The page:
When the Timehop app was introduced to Facebook not everyone was thrilled. While most people loved being reminded of photos and updates shared on Facebook in years past, others complained that there were some events they would prefer not to be reminded of; the loss of a job, the details of a difficult divorce, or the pain of losing someone we love.
Almost three years ago, shortly after Jonathan and Kathryn lost their infant son Brady to pertussis, they reached out to Every Child By Two and expressed an interest in advocating for pertussis vaccinations. They hoped that by sharing their son’s story they could help educate people on the dangers of pertussis and the importance of vaccination, especially in preventing exposure among children, like Brady, who are too young to be vaccinated themselves.
Being tasked to help them write their story was a challenge. How could I ever hope to do it justice?
Then it occurred to me… Kathryn had been recording Brady’s story all along as she continuously updated her friends and family of his condition on Facebook. I read her posts and could immediately empathize with the emotional roller coaster they were on. The hope. The fear. The unimaginable sorrow of watching their beautiful baby suffer, and ultimately lose his life as a result of a preventable disease.
Brady’s story was originally shared here on Shot of Prevention. We then worked to also get it posted to a site called Shot By Shot, which serves as a virtual library of personal stories of vaccine preventable diseases. From there, Brady’s story went viral.
Today we honor all our Every Child By Two parent advocates who continue to help us raise pertussis vaccine awareness. This day not only marks Brady’s third angel-versary, but also the fifth angel-versary of Carter Dube, and later this week the fifth angel-versary of Callie Van Tornhout.
While Timehop may be reminding you of a fun winter outing, a delicious dinner shared among friends, or an exciting new promotion, Brady’s mom Kathryn has been using Timehop with Facebook to remind us of how precious life is. Brady may not be here with us physically, but his battle was not entirely lost. Brady continues to fight today, as his family and friends share his story, in hopes that no more children are lost to pertussis.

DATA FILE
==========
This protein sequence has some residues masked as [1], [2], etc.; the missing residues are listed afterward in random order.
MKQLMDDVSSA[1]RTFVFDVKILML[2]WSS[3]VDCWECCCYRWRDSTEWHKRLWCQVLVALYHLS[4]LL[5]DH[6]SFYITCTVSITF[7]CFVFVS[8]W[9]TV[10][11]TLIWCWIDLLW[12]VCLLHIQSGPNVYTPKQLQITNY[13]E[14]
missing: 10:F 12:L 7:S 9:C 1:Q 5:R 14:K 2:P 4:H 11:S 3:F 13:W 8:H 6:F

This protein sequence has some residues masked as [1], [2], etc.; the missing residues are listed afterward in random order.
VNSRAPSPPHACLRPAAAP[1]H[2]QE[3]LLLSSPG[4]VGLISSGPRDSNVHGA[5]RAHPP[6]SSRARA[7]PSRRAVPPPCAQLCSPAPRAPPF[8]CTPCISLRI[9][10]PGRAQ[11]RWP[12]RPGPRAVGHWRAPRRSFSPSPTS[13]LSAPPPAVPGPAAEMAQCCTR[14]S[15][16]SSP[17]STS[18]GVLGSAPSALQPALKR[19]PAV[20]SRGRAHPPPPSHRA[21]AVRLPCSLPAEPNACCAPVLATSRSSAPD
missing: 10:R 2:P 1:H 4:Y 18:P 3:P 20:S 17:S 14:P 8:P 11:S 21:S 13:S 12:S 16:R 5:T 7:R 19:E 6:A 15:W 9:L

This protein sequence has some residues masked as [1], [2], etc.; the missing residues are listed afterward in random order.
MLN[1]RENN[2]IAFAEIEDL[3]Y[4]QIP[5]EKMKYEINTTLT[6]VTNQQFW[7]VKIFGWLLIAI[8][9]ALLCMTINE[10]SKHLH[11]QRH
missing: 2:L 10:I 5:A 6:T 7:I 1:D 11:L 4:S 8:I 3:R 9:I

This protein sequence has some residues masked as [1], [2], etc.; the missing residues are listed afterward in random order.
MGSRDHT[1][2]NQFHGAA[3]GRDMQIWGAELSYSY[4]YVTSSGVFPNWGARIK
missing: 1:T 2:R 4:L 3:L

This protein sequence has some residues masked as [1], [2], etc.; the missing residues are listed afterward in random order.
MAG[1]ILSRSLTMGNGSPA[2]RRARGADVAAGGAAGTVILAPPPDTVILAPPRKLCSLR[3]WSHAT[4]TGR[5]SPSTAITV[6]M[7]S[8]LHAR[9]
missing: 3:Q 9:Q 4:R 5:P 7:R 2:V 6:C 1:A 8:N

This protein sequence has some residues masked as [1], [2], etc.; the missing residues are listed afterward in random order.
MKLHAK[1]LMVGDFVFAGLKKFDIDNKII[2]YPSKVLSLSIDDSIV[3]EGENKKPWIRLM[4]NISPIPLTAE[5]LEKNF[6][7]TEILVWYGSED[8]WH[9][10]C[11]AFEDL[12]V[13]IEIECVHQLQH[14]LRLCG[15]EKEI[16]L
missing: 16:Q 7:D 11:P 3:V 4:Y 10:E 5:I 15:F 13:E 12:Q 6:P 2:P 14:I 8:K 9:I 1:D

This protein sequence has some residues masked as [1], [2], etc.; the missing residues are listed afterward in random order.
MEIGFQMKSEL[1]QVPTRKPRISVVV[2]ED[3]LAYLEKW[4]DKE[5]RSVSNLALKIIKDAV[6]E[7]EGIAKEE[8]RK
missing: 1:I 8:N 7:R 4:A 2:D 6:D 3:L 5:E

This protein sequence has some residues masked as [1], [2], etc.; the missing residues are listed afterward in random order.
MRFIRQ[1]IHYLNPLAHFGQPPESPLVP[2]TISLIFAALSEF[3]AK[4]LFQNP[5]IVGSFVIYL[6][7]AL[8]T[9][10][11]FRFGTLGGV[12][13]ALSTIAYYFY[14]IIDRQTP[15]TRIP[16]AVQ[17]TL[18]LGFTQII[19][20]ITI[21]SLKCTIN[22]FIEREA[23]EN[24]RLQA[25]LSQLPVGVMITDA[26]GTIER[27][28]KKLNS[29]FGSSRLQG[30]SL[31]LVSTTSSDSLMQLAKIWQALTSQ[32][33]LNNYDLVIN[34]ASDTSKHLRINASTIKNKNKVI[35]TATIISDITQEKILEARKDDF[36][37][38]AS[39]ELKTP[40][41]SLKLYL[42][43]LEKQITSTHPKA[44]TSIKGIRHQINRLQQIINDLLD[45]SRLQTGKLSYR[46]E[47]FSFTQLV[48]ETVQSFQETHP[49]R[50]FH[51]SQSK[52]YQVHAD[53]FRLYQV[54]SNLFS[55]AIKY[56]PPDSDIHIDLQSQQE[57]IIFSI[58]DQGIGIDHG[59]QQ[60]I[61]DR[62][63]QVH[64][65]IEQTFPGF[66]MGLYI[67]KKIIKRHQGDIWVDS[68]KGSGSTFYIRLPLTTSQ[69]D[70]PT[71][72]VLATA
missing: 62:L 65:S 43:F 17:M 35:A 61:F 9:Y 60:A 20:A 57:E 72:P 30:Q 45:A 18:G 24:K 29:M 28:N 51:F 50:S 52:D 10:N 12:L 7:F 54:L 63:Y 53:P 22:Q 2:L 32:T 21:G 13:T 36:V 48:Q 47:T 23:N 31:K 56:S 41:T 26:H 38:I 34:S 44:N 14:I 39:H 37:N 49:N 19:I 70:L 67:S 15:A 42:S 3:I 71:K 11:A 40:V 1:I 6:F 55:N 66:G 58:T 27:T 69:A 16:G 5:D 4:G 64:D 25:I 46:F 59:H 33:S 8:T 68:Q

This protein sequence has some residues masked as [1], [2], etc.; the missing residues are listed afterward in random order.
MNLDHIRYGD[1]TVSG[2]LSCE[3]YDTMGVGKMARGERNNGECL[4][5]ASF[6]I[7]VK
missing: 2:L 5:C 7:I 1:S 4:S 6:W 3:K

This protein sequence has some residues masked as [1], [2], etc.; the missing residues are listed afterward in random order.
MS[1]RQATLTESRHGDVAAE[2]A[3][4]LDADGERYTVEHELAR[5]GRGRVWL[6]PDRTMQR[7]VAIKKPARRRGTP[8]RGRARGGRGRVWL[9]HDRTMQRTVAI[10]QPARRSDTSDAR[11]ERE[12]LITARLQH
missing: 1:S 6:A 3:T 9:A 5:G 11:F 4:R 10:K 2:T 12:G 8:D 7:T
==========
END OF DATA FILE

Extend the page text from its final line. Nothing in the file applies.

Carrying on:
💕 my bubba it was the calm before the storm
Ugh I hate this disease!! No family should have to endure this pain vaccination is so important
Our life turned upside down. I remember the ambulance ride and the rushing of the doctors when we reached Boston. We felt like we were dropped in the middle of a tornado everything happening so fast. We entered Boston with our son and left without him. I will also stand by what I advocate. Vaccines are important and save lives. Too many like Brady die because someone chooses not to vaccinate, and he was too young to receive his vaccines.
— feeling heartbroken.
This was my last update of Brady’s health. It was the worst pain to endure. Kissing your baby on the forehead and saying goodbye for the last time is something a parent should never have to do. These communicable diseases are nothing to take lightly. They take babies from there parents, siblings and families. The best line of protection we as parents can give to your own baby as well as other babies like Brady, is vaccination. Another parent should not be planning their child’s funeral because of these diseases. Or anything for that matter. Please light a candle for our bubba and tell his story to at least one other person today 💕